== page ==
There are leaks
from badly done or cracked old caulking, leaks
from dried up, shrunken seals and gaskets, leaks
around rivets, wind-driven leaks from horizontal rain, leaks galore, we cannot escape
them. They can be obvious, sneaky, or stupid. I hate 'em, especially the stupid, sneaky ones I don't know are at work, then I lift up a seat cushion and find it discolored and damp and danky under there. Wish my windows
would never leak, but inevitably, they will.
The back window on my '81 has a rough opening of 22 1/4 inches high by 44 inches across. It has a center pane slider. All 3 panes are plastic. It's the original window. Not the greatest design, unfortunately. Plus, it was caulked in place with gobs of silicone, likely by the previous owner, since this trailer was a home-assembled kit. I mention that only because I don't think the pros use silicone to seal windows
Besides the sneaky leak, there is one other thing about this back window; it isn't flat across and has no screen. It conforms to the curvature halves of the '81 Burro
shell. The big thing for me is this leaky back window is of such unique size and shape that its specifics have moshed my search for a newer, affordable replacement. Rain and flies, rain and flies.
A few months ago I got lucky on ebay and replaced 3 other windows
with terrific, newer windows for bargain prices. Not an exact fit to my rough openings, but I tackled the serious shell modifications needed simply because I wanted to do it. (A man thing.) Well I don't feel like doing that extra work this time around. ( ...My wife will confirm this as being another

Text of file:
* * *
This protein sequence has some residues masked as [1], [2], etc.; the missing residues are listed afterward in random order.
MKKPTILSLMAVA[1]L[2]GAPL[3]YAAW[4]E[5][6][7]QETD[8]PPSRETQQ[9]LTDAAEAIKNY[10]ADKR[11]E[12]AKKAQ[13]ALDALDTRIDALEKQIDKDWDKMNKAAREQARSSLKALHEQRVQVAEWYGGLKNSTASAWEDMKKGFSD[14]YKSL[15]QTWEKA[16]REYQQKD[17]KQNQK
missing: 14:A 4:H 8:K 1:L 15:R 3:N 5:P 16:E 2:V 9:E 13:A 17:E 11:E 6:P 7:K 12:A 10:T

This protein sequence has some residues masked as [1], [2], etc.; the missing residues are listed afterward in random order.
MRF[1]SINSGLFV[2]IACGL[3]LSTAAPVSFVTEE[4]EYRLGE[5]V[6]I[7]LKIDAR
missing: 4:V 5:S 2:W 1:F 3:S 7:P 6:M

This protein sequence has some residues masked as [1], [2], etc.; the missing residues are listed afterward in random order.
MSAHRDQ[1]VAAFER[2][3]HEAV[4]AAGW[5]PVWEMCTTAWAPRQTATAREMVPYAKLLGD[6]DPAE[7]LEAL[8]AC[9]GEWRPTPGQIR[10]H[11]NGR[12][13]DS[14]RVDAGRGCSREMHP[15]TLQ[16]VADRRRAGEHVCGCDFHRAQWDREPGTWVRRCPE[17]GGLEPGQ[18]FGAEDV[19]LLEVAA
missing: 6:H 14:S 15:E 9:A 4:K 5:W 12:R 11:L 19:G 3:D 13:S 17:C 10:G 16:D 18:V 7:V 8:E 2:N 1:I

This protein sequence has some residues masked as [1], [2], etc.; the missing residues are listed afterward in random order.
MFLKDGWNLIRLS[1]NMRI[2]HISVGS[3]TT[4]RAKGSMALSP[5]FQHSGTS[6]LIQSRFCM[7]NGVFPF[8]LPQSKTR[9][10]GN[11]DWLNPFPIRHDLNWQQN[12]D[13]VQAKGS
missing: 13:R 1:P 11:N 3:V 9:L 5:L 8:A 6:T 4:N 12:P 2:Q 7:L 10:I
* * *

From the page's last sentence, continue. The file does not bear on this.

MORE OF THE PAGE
man thing.) Now many months of searching is gone by and have found no window close enough in size to use in that rough opening. How long can I stay this course? Got to fix that leak.
Had a major rain recently. It forced me to finally isolate the source of the window leakage. It wasn't horizontal wind-driven rain pushing through the vertical edge of the flexible plastic center pane like I thought. Rain was coming in at a bottom radius corner where the seal-gasket slipped out of position. My strategy of wait and hope for another window is not working. Time to get up out of my ...commander in chief's chair.
I cut out the nested, rubber front face-trim gasket holding the plastic pane in place and run it through a solvent soaked rag to get it clean. Sure enough, that skinny seal gasket behind the pane was dried up hard. There's your trouble!, I said. This here is a clear need for new butyl caulking!